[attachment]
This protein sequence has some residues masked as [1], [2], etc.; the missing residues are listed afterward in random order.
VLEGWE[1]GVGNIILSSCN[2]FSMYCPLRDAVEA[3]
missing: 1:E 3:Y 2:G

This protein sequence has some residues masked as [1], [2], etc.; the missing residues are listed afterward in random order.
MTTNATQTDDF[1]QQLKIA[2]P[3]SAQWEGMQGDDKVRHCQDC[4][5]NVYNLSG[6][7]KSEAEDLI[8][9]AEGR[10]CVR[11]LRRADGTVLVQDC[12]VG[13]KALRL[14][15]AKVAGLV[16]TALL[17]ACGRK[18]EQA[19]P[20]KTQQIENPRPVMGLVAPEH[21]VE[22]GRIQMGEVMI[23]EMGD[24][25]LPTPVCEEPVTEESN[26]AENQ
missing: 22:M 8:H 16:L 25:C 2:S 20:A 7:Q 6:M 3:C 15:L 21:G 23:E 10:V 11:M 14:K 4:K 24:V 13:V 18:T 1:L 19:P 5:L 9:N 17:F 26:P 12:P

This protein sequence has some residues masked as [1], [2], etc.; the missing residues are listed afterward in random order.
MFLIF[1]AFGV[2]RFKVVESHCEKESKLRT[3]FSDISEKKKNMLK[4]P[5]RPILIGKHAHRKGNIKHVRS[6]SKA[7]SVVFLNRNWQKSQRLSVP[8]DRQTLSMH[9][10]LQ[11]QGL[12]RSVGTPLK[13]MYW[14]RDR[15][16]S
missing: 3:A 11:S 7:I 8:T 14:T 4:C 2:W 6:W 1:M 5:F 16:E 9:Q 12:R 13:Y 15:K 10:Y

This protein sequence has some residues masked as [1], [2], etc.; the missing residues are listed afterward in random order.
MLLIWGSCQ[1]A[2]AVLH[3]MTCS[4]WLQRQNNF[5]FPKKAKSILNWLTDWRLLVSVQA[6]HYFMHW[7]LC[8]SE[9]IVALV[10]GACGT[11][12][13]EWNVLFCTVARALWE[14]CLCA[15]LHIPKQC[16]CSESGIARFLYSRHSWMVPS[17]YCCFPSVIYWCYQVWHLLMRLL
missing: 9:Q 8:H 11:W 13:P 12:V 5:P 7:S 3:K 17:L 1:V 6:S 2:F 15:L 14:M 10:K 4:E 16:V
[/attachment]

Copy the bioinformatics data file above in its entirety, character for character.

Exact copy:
This protein sequence has some residues masked as [1], [2], etc.; the missing residues are listed afterward in random order.
VLEGWE[1]GVGNIILSSCN[2]FSMYCPLRDAVEA[3]
missing: 1:E 3:Y 2:G

This protein sequence has some residues masked as [1], [2], etc.; the missing residues are listed afterward in random order.
MTTNATQTDDF[1]QQLKIA[2]P[3]SAQWEGMQGDDKVRHCQDC[4][5]NVYNLSG[6][7]KSEAEDLI[8][9]AEGR[10]CVR[11]LRRADGTVLVQDC[12]VG[13]KALRL[14][15]AKVAGLV[16]TALL[17]ACGRK[18]EQA[19]P[20]KTQQIENPRPVMGLVAPEH[21]VE[22]GRIQMGEVMI[23]EMGD[24][25]LPTPVCEEPVTEESN[26]AENQ
missing: 22:M 8:H 16:L 25:C 2:S 20:A 7:Q 6:M 3:C 15:L 21:G 23:E 10:V 11:M 14:K 4:K 24:V 13:V 18:T 1:L 19:P 5:L 9:N 17:F 26:P 12:P

This protein sequence has some residues masked as [1], [2], etc.; the missing residues are listed afterward in random order.
MFLIF[1]AFGV[2]RFKVVESHCEKESKLRT[3]FSDISEKKKNMLK[4]P[5]RPILIGKHAHRKGNIKHVRS[6]SKA[7]SVVFLNRNWQKSQRLSVP[8]DRQTLSMH[9][10]LQ[11]QGL[12]RSVGTPLK[13]MYW[14]RDR[15][16]S
missing: 3:A 11:S 7:I 8:T 14:T 4:C 2:W 6:W 1:M 5:F 16:E 9:Q 12:R 13:Y 15:K 10:Y

This protein sequence has some residues masked as [1], [2], etc.; the missing residues are listed afterward in random order.
MLLIWGSCQ[1]A[2]AVLH[3]MTCS[4]WLQRQNNF[5]FPKKAKSILNWLTDWRLLVSVQA[6]HYFMHW[7]LC[8]SE[9]IVALV[10]GACGT[11][12][13]EWNVLFCTVARALWE[14]CLCA[15]LHIPKQC[16]CSESGIARFLYSRHSWMVPS[17]YCCFPSVIYWCYQVWHLLMRLL
missing: 9:Q 8:H 11:W 13:P 12:V 5:P 7:S 3:K 17:L 1:V 6:S 2:F 15:L 14:M 10:K 4:E 16:V